Asthma – Symptoms, Treatment & Triggers
Asthma is a pulmonary (lungs) condition in which your airways narrow and swell, resulting in production of extra mucus, making it difficult to breathe. Asthma can start off as being just a minor problem in some people, while in others; it can result in life-threatening Asthma attacks.
The airways are tubes that transmit air in and out of the lungs. Individuals who have asthma have engorged airways. The inflammation causes the airways to swell and makes it very sensitive. The airways have a tendency to respond strongly to certain inhaled substances.
When the airways react, the muscles around them stiffen. This shrinks the airways, causing lesser inflow of air into the lungs. As a result, all body cells suffer from lack of oxygen. The inflammation also can aggravate, causing the airways to narrow further. Reduction in diameter of airways causes a musical sound in the chest called ‘WHEEZE’.
Cells in the airways might create increased amount of mucus. Mucus is a sticky secretion that can additionally constrict the airway passage. The outcome of this chain reaction could be asthma and all the below mentioned symptoms can occur every time the airways are swollen.
- Wheezing Cough
- Chest tightness
Other allergic symptoms
- Blocked or running nose
- Sore Throat
- Itchy skin with or without lesions
- Itchy eyes
- X -Ray Chest PA
- X- Ray Para Nasal Sinus
- CBC (Complete Blood Count)
- Spirometry (PFT)
- Allergic skin prick testing
- Blood testing for allergy
It is a test to detect the functional capacity of the lung. The test involves blowing out forcibly and completely in a computerized system. The readings for lung volumes and flow rate are obtained. This can help in concluding whether it is an obstructive or a restrictive lung disease.
We can also check for reversibility by giving a bronchodilator medication by inhalation. The tests can be interpreted to decide probability of Asthma, COPD, Interstitial lung disease etc.
6-minute walk test
This gives an idea of the capacity of physical exertion of a person and whether the oxygen level in the blood falls after or during doing the test the test. It is a marker of exercise capacity and is often done in various chronic lung diseases and for fitness evaluation prior to surgery.
Diffusion Capacity Studies-DLCO
This is an advanced spirometry test used to assess the capability of lung to inhale oxygen and exhale carbon dioxide, by using tiny quantities of carbon monoxide as a surrogate marker. It is often done in case of chronic lung diseases to evaluate severity and progression and also to check smoking induced lung damage.
Allergic Skin Prick Testing
This involves testing for allergic reactions in the skin in form of a wheal, using tiny quantities of allergens. These could be insect allergen, food allergen, fungi or mould allergens, pollen or airborne allergen. The test is compared with controls of histamine and normal saline and the allergic tendency is estimated.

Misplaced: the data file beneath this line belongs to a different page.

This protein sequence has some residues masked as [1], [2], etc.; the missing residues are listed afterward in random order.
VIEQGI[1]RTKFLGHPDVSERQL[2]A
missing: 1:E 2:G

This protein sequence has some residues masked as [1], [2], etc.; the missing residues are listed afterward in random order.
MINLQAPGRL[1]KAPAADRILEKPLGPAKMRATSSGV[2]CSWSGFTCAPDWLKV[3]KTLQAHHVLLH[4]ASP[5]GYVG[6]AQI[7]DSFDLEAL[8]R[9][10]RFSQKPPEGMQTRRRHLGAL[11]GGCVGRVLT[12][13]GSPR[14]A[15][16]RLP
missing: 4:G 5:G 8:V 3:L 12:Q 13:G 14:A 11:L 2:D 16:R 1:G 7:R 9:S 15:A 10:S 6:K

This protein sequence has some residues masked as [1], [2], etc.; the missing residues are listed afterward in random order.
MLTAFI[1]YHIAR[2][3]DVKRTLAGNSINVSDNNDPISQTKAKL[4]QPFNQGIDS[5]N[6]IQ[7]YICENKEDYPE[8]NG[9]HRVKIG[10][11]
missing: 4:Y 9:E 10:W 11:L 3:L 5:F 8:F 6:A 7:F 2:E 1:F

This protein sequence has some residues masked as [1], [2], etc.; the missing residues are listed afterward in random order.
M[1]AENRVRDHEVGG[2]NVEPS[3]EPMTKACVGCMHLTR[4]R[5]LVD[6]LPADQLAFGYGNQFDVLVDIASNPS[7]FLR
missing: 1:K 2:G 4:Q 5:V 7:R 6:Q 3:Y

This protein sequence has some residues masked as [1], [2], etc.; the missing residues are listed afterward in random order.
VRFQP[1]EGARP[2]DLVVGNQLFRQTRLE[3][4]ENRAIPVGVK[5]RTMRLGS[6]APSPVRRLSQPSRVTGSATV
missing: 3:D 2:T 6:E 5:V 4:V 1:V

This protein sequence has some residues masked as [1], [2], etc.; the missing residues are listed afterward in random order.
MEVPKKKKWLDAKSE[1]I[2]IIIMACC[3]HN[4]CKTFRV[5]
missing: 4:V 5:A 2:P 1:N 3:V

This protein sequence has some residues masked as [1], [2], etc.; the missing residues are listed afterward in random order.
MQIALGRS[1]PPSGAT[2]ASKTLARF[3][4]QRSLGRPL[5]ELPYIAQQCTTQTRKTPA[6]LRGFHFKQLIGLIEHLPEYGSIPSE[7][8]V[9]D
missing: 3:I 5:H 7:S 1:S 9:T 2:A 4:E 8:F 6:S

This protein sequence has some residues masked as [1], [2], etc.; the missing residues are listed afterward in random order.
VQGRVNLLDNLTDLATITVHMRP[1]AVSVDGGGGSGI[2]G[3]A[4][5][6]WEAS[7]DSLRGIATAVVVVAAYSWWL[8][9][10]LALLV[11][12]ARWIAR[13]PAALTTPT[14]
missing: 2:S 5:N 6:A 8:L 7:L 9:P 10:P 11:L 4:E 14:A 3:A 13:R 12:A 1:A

Blood testing for allergy
Phadiatop assays estimate the degree of allergy to various allergens using a blood test. Various panels like asthma panel, allergic rhinitis panels etc are available to test it. In case of severe asthma, the total serum and specific IGE levels are also checked by means of a blood test to estimate the type of asthma. Tailored treatments like omalizumab injections help in certain types of severe allergic asthma.
*Your Doctor may advise any or all of the above tests to confirm the diagnosis and severity of bronchial Asthma.
Treatment for Asthma is given on a short term and a long terms basis.
Short term (quick relief) medication:
- Short acting beta agonists – quick relief bronchodilators
- Oral and intravenous corticosteroids
- Allergy shots (if it is an allergy induced attack)
Long term medication:
- Inhaling corticosteroids
- Leukotriene modifiers
- Long acting beta agonists
- Combination inhalers
- Omalizumab – a drug that acts by altering the immune system
Triggers often bring on asthma attacks. A trigger is a substance or condition that causes inflammation in the airways, which then leads to asthma symptoms.
Some of these triggers are:
- Outdoor allergens, such as pollens from grass, trees and weeds
- Indoor allergens, such as pet dander, dust mites and mold
- Certain drugs and food additives
- Irritants in the air, such as smoke, chemical fumes, cigarette smoke and strong odors
- Colds, the flu or other illnesses
- Respiratory Infections
- Exercise (although people with asthma can benefit from some exercise)
- Weather conditions, such as cold air or extremely dry, wet or windy weather
- Medications like aspirin, beta-blockers, NSAIDS prescribed for BP, heart diseases, pains, etc.
Asthma can be well controlled with modern medications. It is possible to live a normal symptom free life with asthma. Please consult your doctor for specific & personalized treatment advice.